Estimated read time: 2-3 minutes
This archived news story is available only for your personal, non-commercial use. Information in the story may be outdated or superseded by additional information. Reading or replaying the story in its archived form does not constitute a republication of the story.
WASHINGTON — President Joe Biden has interviewed at least three candidates for the Supreme Court, according to a person familiar with the matter, and the White House reiterated Tuesday that he remains on track to make a final selection by Monday.
White House press secretary Jen Psaki said Biden has not made a decision on whom to nominate. But the president has interviewed judges Ketanji Brown Jackson, J. Michelle Childs and Leondra Kruger, according to a person familiar with the matter. A second person familiar said Biden had interviewed at least two candidates for the post. The people spoke on the condition of anonymity to discuss the internal process.
Biden has pledged to nominate the first Black woman to the high court by the end of the month to fill the vacancy being created by the retirement of Justice Stephen Breyer. It was not clear whether any additional candidates have been interviewed by the president.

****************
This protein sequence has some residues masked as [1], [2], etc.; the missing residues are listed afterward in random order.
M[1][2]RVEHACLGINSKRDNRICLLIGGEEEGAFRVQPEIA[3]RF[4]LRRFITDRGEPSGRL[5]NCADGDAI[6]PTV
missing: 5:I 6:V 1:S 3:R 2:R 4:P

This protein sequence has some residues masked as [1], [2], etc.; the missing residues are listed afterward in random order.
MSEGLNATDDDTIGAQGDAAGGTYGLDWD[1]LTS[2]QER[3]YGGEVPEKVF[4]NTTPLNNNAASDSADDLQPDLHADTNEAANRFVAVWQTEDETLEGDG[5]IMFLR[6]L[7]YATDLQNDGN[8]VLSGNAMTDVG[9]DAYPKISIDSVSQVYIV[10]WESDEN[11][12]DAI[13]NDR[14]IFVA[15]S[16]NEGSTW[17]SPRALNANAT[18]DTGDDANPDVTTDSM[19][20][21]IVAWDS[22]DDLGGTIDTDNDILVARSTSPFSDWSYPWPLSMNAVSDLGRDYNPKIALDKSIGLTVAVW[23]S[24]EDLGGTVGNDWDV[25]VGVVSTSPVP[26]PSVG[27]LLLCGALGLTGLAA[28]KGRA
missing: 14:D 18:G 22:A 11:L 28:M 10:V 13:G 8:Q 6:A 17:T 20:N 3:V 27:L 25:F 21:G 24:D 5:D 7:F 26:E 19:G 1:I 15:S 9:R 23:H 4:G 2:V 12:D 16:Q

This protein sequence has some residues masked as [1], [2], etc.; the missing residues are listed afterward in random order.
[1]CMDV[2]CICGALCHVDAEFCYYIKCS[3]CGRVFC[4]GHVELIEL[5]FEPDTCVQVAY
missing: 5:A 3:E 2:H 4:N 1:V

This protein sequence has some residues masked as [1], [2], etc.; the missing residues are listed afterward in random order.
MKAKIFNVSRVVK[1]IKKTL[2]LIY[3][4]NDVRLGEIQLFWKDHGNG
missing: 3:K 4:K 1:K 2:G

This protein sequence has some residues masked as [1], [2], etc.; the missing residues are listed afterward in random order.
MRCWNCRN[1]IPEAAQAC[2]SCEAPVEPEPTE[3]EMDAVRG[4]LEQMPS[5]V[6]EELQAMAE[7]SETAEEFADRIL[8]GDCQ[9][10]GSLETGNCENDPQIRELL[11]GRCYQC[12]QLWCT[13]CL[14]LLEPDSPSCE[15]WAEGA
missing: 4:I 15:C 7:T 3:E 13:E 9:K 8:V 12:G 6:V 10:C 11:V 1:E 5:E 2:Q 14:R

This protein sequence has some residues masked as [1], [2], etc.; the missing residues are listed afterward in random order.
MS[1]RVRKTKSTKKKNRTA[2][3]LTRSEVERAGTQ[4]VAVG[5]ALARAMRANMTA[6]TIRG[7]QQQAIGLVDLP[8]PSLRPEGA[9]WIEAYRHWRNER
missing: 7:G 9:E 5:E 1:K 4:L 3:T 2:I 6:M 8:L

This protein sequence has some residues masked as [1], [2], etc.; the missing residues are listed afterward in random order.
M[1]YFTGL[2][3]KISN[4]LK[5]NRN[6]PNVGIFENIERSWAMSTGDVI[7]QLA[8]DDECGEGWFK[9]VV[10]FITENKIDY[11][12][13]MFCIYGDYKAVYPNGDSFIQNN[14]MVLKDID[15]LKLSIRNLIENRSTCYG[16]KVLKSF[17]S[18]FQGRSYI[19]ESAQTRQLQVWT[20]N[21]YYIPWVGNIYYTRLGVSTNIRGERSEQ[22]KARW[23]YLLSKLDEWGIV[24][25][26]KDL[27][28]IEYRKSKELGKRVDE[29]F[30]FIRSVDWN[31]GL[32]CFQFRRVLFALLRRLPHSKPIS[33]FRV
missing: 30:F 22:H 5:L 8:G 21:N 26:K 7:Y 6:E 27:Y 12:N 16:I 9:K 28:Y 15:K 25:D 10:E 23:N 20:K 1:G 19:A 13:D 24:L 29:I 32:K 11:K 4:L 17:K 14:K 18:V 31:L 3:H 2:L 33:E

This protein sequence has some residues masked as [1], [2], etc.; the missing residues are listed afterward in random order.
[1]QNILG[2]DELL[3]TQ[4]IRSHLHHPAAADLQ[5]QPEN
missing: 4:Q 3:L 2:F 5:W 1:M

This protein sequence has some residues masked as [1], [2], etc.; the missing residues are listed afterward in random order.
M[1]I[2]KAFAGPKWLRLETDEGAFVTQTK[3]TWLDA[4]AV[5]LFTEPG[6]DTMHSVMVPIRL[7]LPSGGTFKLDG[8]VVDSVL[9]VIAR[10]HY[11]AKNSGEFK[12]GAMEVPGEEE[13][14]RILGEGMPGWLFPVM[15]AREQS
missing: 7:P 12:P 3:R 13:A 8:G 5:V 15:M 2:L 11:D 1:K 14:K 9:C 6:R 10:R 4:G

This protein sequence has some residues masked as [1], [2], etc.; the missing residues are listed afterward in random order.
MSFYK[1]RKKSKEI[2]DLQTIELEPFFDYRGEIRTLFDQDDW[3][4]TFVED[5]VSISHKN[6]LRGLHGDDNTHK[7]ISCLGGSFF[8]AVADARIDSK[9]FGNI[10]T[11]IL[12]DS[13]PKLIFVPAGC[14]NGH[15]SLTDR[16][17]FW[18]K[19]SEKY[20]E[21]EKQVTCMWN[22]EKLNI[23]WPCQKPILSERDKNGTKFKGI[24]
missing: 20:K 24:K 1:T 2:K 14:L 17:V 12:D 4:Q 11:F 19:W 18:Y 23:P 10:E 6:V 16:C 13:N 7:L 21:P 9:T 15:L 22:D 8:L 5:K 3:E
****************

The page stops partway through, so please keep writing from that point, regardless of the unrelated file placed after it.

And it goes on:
Psaki declined to discuss whether Biden had conducted interviews but insisted the president was "on track" to make the selection despite rising tensions between Russia and Ukraine.
Jackson was nominated by President Barack Obama to be a district court judge. Biden elevated her to the U.S. Court of Appeals for the District of Columbia Circuit. Early in her career, she was also a law clerk for Breyer.
Childs, a federal judge in South Carolina, has been nominated but not yet confirmed to serve on the same circuit court. Her name has surfaced partly because she is a favorite among some high-profile lawmakers, including Rep. James Clyburn, D-S.C.
Kruger, a graduate of Harvard and Yale's law school, was previously a Supreme Court clerk and has argued a dozen cases before the justices as a lawyer for the federal government before becoming a justice on the California Supreme Court.